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Preproc(3) User Contributed Perl Documentation Preproc(3)


Verilog::Preproc - Preprocess Verilog files


    use Verilog::Getopt;
    my $vp = Verilog::Preproc->new(I<parameters>);
    my $line = $vp->getline();


    # This is a complete verilog pre-parser!
    # For a command line version, see vppreproc
    use Verilog::Getopt;
    use Verilog::Preproc;
    my $opt = new Verilog::Getopt;
    @ARGV = $opt->parameter(@ARGV);
    my $vp = Verilog::Preproc->new(options=>$opt,);
    while (defined (my $line = $vp->getline())) {
       print $line;


Verilog::Preproc reads Verilog files, and preprocesses them according to the SystemVerilog 2009 (1800-2009) specification. Programs can be easily converted from reading a IO::File into reading preprocessed output from Verilog::Preproc.

See the "Which Package" section of Verilog-Perl if you are unsure which parsing package to use for a new application.


Returns true at the end of the file.
Returns the filename of the most recently returned getline(). May not match the filename passed on the command line, as `line directives are honored.
Return the entire translated text up to the final EOF, similar to calling join('',$self->getline) but significantly faster. With optional argument, returns approximately that number of characters. Returns undef at EOF.
Return the next line of text. Returns undef at EOF. (Just like IO::File->getline().)
Returns the line number of the last getline(). Note that the line number may change several times between getline(), for example when traversing multiple include files.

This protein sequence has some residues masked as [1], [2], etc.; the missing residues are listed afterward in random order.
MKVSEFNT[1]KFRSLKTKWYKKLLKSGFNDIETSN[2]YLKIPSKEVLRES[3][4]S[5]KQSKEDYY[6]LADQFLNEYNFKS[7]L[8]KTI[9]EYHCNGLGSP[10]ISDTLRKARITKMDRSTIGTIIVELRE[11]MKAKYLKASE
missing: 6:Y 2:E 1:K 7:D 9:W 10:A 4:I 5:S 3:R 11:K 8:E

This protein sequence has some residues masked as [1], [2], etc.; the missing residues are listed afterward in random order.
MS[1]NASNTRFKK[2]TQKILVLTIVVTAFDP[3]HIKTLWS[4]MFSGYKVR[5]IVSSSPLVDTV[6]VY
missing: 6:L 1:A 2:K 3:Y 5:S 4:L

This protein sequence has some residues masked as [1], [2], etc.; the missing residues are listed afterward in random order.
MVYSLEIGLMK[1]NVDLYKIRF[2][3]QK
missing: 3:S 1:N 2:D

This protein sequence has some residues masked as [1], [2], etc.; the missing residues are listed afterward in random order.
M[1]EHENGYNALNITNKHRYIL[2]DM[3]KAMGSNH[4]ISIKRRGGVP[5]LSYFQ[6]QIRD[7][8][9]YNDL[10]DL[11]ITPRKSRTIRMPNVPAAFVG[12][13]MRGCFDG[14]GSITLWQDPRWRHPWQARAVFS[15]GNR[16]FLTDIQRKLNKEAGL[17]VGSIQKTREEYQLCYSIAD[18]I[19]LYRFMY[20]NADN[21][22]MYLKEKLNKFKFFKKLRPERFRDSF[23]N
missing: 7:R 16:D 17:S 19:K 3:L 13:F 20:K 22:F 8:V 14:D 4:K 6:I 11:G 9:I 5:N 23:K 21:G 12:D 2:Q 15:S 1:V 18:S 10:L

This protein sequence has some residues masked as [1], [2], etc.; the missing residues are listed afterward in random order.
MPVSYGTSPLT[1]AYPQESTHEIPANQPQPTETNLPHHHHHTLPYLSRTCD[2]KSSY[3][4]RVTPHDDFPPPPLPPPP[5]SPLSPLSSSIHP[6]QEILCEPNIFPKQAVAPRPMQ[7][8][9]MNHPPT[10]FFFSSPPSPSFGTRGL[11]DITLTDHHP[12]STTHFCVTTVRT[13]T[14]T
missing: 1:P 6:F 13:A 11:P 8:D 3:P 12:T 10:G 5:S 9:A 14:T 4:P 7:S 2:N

Returns a reference to the Verilog::Netlist::File which created this object, if any.
Creates a new preprocessor. See the PARAMETERS section for the options that may be passed to new.
Opens the specified file. If filename ends in .gz, decompress while reading. If called before a file is completely parsed, the new file will be parsed completely before returning to the previously open file. (As if it was an include file.)

Open may also be called without named parameters, in which case the only argument is the filename.

Insert text into the input stream at the given point. The text will not be parsed, just returned to the application. This lets comment() callbacks insert special code into the output stream.


The following named parameters may be passed to the new constructor.

With ieee_predefines false, disable defining SV_COV_START and other IEEE mandated definitions.
With include_open_nonfatal set to one, ignore any include files that do not exist.
With keep_comments set to zero, strip all comments. When set to one (the default), insert comments in output streams. When set to 'sub', call the comment() function so that meta-comments can be processed outside of the output stream. Note that some programs use meta-comments to embed useful information (synthesis and lint), so strip with caution if feeding to tools other than your own. Defaults to 1.
With keep_whitespace set to zero, compress all whitespace to a single space or newline. When set to one (the default), retain whitespace. Defaults to 1.
With line_directives set to zero, suppress "`line" comments which indicate filename and line number changes. Use the lineno() and filename() methods instead to retrieve this information. Defaults true.